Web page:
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    Post The Stoics

    I am personally quite fond of Stoic philosophy. I'd recommend the Meditations of Marcus Aurelius highly, as well as the Golden Sayings of Epictetus.

    Sadly, their writing is particularly poignant today, because both men were trying to live moral and upright lives in a world that was beginning to come apart, a world that was beset by threats from without and rot from within, the late Roman Empire.

    Sound like any world you might know?

    Even if you don't agree with all their ideas -- and I certainly don't -- their works are excellent. Like many of the other writers from ancient to late Classical period, neither makes any great division between religion and philosophy. This, candidly, put me off a bit to them at first.

    shambler

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    What are the basic beliefs in Stoic Philosophy, and is Epicurianism its opposite?

    All these terms confuse me.:eek:

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    shambler
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    Originally posted by Nazzjonalista
    What are the basic beliefs in Stoic Philosophy, and is Epicurianism its opposite?

    All these terms confuse me.:eek:
    This might be a bit overwhelming, but it does a good job explaining Stoic doctrine and thought. Personally, I think if you skip down to the section on Ethics, you'll get most of what you need to know. Like a lot of Ancients the Stoics had a great many silly ideas about the creation and function of the universe. This guy seems to what to detail each and every one, as well as throw in a ton of obscure political references.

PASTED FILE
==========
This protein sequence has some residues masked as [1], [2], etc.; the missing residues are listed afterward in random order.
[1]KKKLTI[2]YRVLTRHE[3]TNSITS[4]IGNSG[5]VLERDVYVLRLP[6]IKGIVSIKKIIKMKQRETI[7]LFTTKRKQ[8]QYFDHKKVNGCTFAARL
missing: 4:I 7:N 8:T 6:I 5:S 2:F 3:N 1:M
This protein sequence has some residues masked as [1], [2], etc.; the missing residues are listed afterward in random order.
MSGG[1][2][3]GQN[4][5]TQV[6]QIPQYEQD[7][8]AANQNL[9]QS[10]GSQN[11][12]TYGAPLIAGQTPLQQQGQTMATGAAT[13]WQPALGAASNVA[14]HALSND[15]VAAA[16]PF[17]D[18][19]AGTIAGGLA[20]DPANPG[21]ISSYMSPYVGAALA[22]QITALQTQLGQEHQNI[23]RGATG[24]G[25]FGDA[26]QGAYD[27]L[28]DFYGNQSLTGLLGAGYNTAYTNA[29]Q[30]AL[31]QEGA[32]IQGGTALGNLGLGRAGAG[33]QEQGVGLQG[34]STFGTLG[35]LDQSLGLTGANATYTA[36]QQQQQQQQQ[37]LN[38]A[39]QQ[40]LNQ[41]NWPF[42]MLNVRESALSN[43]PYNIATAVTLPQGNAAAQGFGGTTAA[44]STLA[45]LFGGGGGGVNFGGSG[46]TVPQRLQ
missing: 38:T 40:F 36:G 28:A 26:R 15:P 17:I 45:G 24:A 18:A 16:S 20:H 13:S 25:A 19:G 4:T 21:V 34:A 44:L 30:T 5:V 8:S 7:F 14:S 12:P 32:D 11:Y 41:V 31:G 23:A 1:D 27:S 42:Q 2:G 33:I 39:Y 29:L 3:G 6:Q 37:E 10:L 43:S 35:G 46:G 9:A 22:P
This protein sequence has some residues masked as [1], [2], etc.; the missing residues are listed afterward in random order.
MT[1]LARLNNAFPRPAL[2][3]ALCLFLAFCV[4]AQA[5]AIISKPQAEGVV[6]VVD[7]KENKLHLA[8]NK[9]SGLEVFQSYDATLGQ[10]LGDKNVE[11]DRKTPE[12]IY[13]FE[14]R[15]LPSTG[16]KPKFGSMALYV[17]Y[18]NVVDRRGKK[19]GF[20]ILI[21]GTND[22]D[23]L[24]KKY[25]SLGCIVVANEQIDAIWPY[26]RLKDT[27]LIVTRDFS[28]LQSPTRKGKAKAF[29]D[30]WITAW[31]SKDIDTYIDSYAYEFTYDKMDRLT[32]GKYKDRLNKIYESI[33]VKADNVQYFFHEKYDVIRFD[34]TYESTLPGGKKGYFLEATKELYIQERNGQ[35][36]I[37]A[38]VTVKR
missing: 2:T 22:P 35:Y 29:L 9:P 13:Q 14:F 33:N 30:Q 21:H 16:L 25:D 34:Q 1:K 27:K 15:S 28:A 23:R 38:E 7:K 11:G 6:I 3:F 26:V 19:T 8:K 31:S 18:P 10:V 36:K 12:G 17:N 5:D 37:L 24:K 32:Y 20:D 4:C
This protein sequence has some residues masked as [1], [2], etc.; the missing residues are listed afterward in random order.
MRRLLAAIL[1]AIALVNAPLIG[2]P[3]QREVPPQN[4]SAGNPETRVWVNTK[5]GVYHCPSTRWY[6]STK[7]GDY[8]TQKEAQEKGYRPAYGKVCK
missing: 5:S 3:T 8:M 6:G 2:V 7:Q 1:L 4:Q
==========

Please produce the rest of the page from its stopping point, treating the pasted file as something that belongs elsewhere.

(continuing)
http://plato.stanford.edu/entries/stoicism/

    What he also seems to try to skip past is the fact that some Stoic doctrines were seriously modified from Zeno to Marcus Aurelius, or at least a large shift in focus occurred. It is not a particularly unitary (if that's the correct term) system.

    I hesitate to give the Catholic view on both schools, but the Stoic entry is short, sweet and well organized, and it actually HAS an entry on Epicureanism (not nearly as common on the Web), that is also not a gigabyte of useless babble, with what you really need to know buried inside it.

    http://www.newadvent.org/cathen/14299a.htm

    http://www.newadvent.org/cathen/05500b.htm

    I hesitate not really b/c I was raised Catholic, simply that from about 150 CE to about 250 CE Christianity as a moral system was in direct conflict with Stoicism as a moral system. And, we all know who lost. Some variant of Mithraism was also common in the Roman Army of the late Empire, but I don't think it really had much in the way of a moral system. Mithraism was conqured by force of arms. Then the remnants of Stoic, Epicurean, and other miscellaneous philosophies/religions were slowly suffocated and finally the last followers were brutally supressed in 429 CE, which the Catholic encylopedia only refers to as the "closing of the schools." My point? Just be mindful there's some propaganda lurking in there.